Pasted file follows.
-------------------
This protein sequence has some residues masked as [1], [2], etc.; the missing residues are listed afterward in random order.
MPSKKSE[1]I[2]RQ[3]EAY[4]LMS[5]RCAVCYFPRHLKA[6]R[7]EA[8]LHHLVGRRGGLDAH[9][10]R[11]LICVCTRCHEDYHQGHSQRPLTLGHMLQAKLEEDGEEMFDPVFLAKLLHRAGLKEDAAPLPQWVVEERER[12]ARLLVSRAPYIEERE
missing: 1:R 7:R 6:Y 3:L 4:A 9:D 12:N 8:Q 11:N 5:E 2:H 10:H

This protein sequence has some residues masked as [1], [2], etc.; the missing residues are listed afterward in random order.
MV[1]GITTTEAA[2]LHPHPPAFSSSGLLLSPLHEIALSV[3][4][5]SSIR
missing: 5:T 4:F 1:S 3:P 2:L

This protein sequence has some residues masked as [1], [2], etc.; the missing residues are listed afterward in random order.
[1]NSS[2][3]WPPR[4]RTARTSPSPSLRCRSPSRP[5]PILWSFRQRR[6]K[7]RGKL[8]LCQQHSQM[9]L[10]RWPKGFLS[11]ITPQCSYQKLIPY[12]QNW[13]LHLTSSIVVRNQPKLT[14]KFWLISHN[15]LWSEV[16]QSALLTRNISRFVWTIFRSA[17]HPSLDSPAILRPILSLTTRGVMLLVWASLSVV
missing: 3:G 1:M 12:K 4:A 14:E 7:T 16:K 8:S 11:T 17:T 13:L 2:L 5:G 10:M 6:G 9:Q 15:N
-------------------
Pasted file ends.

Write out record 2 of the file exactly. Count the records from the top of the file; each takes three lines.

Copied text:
This protein sequence has some residues masked as [1], [2], etc.; the missing residues are listed afterward in random order.
MV[1]GITTTEAA[2]LHPHPPAFSSSGLLLSPLHEIALSV[3][4][5]SSIR
missing: 5:T 4:F 1:S 3:P 2:L